Improving safety is a key outcome of the South African policy on upgrading informal settlements. Yet little is known about the impact urban upgrading has on improving safety and reducing violence in these settlements.
In this article, Mercy Brown-Luthango from the African Centre for Cities at the University of Cape Town shares preliminary findings from a research project that looks at the effectiveness of different urban upgrading approaches with regards to safety.
Safety is an issue which occupies the minds of most South Africans on a daily basis. South Africa is one of the most violent countries in the world with a death rate of 157.8 per 100 000 population which is considerably higher than the average rate of 139.5 per 100 000 population for the African continent and nearly double the global average of 86.9 per 100 000 population
Violence and crime are spatially distributed with violent crime often concentrated in poorer, underdeveloped parts of the city. The relationship between violence and the nature and quality of the physical environment is well acknowledged.
January 2015. Global Economy Watch, a monthly report released by PwC, usually leads with stories on US employment figures or an analysis of the Eurozone crisis. In August, though, it turned its attention to a more neglected part of the world, running an article titled, “Africa: Growth is on the horizon but where should you look?”
The audience for such reports are the senior executives (CEOs, CFOs and COOs) referred to as occupants of “the C-suite”. Most of these guys haven’t spent a great deal of time thinking about sub-Saharan Africa’s potential as an investment target. But, it turns out, they should.
Read more: http://www.citymetric.com/10-african-cities
January 2015. How can the core characteristics of big cities be mobilized to make human life more just and democratic? Premised on the centrality of urban space to human experience and the great challenges and opportunities produced by urban concentration across the globe, the Social Science Research Council’s initiative on The Decent City seeks to deepen understanding and improve practice by creating interactions among social scientists, humanists, architects, designers, and urban planners. The Cities Papers are thought pieces produced by scholars and practitioners from all these perspectives who participated in several gatherings to further shape the initiative’s agenda.
Read more: http://citiespapers.ssrc.org/
The International Institute For Development And Ethics (IIDE) is an innovative institute that stimulates collaboration between the North and the South in study and action in ethical development, locally and globally. Since 2004 the IIDE has been represented in Africa and Europe by two mutually dependent entities. They operate as an intermediary between universities and the broader society by creating linkages and alliances between different universities and between universities and external parties. It aims to add value for all parties in relation to content and finance, realised through:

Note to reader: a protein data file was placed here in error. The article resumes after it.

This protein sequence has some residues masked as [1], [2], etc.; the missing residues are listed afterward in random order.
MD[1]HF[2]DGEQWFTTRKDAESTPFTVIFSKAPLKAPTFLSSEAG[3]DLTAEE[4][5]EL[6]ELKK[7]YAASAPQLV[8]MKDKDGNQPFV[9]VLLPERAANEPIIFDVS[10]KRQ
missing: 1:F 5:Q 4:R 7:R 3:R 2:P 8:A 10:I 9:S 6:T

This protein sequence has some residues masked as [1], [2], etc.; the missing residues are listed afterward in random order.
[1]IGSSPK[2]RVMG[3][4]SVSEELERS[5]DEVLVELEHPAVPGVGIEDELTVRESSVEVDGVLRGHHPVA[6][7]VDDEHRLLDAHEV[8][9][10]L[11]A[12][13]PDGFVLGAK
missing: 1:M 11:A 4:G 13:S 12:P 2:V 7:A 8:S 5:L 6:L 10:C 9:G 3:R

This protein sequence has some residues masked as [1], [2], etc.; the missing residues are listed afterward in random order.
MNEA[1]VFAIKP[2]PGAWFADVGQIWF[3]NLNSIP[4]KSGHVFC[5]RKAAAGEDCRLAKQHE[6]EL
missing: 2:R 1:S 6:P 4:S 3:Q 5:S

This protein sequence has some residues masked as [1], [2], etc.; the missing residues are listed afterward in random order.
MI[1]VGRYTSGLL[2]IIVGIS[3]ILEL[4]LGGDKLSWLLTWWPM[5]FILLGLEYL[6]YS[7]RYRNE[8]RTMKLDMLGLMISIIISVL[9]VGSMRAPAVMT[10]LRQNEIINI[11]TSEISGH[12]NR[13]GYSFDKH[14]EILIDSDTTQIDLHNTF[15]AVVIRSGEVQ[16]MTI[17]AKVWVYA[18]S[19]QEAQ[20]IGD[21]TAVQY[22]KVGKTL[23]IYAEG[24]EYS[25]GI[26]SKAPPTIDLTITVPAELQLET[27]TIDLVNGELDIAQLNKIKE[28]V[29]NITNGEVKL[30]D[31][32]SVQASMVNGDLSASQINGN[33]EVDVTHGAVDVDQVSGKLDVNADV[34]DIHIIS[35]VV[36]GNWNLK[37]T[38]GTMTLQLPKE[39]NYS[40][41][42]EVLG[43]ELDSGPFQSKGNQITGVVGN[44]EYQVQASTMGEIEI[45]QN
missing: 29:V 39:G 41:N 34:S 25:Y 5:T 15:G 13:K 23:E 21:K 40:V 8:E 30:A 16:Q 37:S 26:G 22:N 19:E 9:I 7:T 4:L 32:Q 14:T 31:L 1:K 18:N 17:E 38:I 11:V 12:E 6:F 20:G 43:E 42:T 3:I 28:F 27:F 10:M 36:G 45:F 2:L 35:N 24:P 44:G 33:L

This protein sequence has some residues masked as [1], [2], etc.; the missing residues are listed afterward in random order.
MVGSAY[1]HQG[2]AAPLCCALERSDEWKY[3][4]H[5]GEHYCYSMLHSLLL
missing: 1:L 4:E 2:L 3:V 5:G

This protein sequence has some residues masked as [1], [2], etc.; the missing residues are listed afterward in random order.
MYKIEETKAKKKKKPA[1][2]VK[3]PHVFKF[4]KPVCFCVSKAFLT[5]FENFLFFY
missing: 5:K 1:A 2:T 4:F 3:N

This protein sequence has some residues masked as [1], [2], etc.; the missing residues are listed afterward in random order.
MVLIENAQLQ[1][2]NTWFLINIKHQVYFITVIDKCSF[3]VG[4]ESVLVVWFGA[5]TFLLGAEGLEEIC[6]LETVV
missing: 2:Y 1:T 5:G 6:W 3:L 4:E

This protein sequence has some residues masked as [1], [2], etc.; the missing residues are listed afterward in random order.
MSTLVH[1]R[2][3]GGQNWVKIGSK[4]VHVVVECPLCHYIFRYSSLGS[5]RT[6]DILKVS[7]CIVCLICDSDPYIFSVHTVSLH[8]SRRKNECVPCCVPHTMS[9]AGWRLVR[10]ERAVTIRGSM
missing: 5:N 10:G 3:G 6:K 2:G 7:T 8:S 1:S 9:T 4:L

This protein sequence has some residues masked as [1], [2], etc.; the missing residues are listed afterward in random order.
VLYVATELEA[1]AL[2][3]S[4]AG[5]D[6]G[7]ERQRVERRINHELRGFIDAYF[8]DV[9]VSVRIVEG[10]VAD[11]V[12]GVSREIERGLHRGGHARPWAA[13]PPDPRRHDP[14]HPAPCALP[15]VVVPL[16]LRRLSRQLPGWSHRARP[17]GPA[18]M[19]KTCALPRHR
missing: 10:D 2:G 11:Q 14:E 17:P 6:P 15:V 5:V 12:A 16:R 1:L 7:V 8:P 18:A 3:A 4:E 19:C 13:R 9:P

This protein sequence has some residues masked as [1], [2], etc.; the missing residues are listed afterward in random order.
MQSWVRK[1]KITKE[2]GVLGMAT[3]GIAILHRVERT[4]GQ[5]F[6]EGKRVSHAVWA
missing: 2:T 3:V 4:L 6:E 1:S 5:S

* initiating and supporting social entrepreneurial approaches in development;
* research; and
* teaching and training.
It is the mission of the IIDE to serve society by bridging the proverbial gap between theory and practice, between university and society. Being aware that effective development is unthinkable without both practical and scientific expertise, the IIDE brings together practitioners and academics in order to utilise good practices from both environments.
Although the IIDE is a fully independent organisation without ties to any religious denomination, it takes Christian principles and values as its primary source of guidance and reference. As such, its views on Christian social responsibility lead the way to its vision, its mission and the concrete services and products it wishes to render for the benefit of society.
Contact information is available at www.iide-online.org
Proceedings of the 19th Annual Working Conference of the IIDE – 6 – 9 May 2014 – Mark Rathbone, Fabian von Schéele & Sytse Strijbos (Editors)
Work in Progress:
Proceedings of the 17th Annual Working Conference of the IIDE Vol. I – May 2011 – Lucius Botes, Roel Jongeneel & Sytse Strijbos (Editors)
Proceedings of the 17th Annual Working Conference of the IIDE Vol. II – May 2011 – Christine G. van Burken & Darek M. Haftor (Editors)
In Khayelitsha, an informal settlement on the outskirts of Cape Town, residents play near toilets that are crumbling, clogged, and dirty. This lack of access to proper sanitation is not just a health hazard—it’s a crucial issue for development, safety, access to justice, and human rights.
The South African constitution guarantees the right to equality and dignity, and also an extensive list of socioeconomic rights, the realization of which is frustrated by a lack of access to basic sanitation facilities. Millions of South Africans still lack access to basic sanitation, including at least 500,000 in Cape Town.
Read more: http://www.opensocietyfoundations.org/
By Islamic Historiography I mean written material concerning the events of the early period of Islam written by Muslim historians. This material is essential for any major research on Islam but has been continuously discredited by predominantly Western scholars. Therefore, before the study of these texts, an outline of their characteristics and a short discussion about the criticisms of these texts and their authors is indispensable.